One of social psychology's great discoveries has been the overwhelming influence that the environment--the immediate situation--exerts on people's behavior. Yet, when assigning cause, observers will usually attribute cause to a person's personality, not the constraints of the environment.
This is such a persistent and reliable human bias--to assign cause to the person rather than to the environment--that it has been given the name of "the fundamental attribution error. In other words, given a powerful and engaging situation, people often react to it in a uniformly similar fashion, regardless of personality differences.
This truism has been demonstrated numerous times in the laboratory Sharif, Asch, Milgram. True to this discovery, there appears to be no reliable personality factor that predicts cult membership. However, certain situational elements make people more vulnerable to cult recruitment, and they include: These situations create the desire for quick, simple solutions.
Cults provide a myriad of "solutions," which are more importantly accompanied by structure, authority, and close social contacts--elements that people want, need, and which most of us take for granted in the course of our everyday lives.
According to psychologist and cult expert Margaret Thaler Singer, cults flourish during periods of social and political turbulence and "during breakdowns in the structure and rules of the prevailing society.
Here in America, cults flourished during the rule of the s counterculture. Civil unrest, the drug culture, the sexual revolution, and the weakening of the family left people looking for answers and assurance--which cults enthusiastically provided.
How do cults recruit an keep members, and then get them to behave in irrational and sometimes immoral ways? Adherence, advertise, advertising, advocacy, analysis, arizona state university, asu, art of persuasion, arguing, argument, argumentation, attitude, attitude change, belief, bias, brad sagarin, brainwashing, campaign, communicate, communication, conversion.
Compliance, comply, conform, conformity, consult, consultant, consulting, course, courtroom, credibility, credible, cult, cults, debate, decision making, education, emotion, executive education, executive program, executive training.rhetoric is used as a way to persuade and manipulate, much more life-threatening factors come into play when talking about people such as Hitler, Kim Jong Un, and the IS rebels.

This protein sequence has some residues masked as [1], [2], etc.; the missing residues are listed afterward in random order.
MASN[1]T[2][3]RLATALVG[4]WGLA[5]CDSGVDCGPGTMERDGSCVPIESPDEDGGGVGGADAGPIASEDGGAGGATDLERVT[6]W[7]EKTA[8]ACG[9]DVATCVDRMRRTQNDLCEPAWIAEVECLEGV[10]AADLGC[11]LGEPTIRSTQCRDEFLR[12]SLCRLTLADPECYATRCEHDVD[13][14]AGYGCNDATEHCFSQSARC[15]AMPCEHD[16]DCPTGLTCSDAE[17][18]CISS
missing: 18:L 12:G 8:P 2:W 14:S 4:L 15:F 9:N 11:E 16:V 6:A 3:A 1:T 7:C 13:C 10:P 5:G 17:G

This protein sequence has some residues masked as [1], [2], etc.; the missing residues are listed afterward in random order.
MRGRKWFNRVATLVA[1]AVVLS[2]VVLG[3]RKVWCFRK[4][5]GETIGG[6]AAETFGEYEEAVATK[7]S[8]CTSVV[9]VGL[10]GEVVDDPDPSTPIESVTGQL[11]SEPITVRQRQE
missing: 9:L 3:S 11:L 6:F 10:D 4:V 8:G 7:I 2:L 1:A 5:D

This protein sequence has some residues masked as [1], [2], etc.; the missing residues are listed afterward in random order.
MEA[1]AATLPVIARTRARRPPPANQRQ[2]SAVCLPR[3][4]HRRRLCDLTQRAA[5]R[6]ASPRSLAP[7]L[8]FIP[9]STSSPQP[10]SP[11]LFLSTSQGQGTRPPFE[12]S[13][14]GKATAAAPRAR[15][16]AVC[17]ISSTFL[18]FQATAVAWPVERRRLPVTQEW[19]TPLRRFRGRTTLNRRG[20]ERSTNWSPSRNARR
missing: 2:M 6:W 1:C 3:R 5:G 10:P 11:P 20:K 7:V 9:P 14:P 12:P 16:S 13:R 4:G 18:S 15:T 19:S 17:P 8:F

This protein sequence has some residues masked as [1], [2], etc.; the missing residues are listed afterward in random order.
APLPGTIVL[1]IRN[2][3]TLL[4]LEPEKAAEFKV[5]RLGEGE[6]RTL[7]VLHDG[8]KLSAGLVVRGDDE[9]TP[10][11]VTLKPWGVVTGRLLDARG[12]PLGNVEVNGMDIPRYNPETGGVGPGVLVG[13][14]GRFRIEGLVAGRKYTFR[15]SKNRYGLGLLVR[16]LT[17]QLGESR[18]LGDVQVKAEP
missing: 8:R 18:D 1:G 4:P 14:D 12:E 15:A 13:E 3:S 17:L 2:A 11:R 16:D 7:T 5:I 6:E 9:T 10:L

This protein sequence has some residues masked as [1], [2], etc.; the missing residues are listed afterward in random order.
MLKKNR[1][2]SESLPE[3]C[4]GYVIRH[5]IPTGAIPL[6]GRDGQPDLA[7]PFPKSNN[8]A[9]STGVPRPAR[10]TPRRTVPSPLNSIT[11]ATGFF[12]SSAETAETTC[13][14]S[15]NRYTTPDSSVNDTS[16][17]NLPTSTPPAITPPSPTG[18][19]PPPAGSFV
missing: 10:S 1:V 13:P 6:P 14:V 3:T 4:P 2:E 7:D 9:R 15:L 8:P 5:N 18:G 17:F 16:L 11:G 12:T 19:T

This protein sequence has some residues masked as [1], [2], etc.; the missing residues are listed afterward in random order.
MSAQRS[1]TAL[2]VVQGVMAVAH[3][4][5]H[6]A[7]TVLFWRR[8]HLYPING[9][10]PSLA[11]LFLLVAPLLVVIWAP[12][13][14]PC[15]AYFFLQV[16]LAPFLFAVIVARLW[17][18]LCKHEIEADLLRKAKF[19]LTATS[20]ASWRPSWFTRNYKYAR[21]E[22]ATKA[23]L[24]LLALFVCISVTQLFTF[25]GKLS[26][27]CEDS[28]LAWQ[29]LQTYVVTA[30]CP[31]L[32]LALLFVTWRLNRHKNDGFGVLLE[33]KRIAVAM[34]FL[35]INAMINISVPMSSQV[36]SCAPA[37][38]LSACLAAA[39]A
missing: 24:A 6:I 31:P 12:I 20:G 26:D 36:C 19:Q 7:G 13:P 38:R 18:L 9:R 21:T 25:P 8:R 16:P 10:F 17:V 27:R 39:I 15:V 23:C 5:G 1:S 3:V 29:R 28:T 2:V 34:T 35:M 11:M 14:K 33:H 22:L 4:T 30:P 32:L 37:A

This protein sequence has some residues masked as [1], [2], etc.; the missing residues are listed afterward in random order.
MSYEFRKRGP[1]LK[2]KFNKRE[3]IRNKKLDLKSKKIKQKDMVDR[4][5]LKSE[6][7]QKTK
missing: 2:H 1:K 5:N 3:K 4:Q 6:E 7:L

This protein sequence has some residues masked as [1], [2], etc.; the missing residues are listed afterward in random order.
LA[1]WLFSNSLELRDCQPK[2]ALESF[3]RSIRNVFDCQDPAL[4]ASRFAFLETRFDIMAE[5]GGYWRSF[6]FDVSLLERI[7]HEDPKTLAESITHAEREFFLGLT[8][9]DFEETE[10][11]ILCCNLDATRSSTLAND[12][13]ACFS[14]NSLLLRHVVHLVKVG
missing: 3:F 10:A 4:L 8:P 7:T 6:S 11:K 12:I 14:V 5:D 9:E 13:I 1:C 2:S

Persuasion is not only used to gain something for selfish or evil reasons. Those who classify rhetoric as a civic art believe that rhetoric has the power to shape communities, form the character of citizens and greatly effect civic life.
Rhetoric was viewed as a civic art by several of the ancient philosophers. Thus, with an inherently unpersuasive message--such as the fantastic and bizarre inventions of cult leaders-- members who regularly have their self-esteem deflated will remain convinced.
And how better to do that but in a public display of culpability. Apr 16, · Adolf Hitler was born into a middle class family in April of His father, who died in , was an Austrian customs official whom young Adolf quickly learned to vetconnexx.coms: The difference between persuasion and manipulation has been a subject of debate for literally thousands of years.
In ancient Greece during the 4 th century BC the father of persuasion, Aristotle, opposed a group of teachers known as the Sophists. Identifying Feature #3: Cults manipulate.
Cults use pressure tactics and deception to recruit members, and they coerce members into submission, into staying. (Revelation ) Identifying Feature #4: Cults appeal to miracles as a sign of their divine credentials, especially when .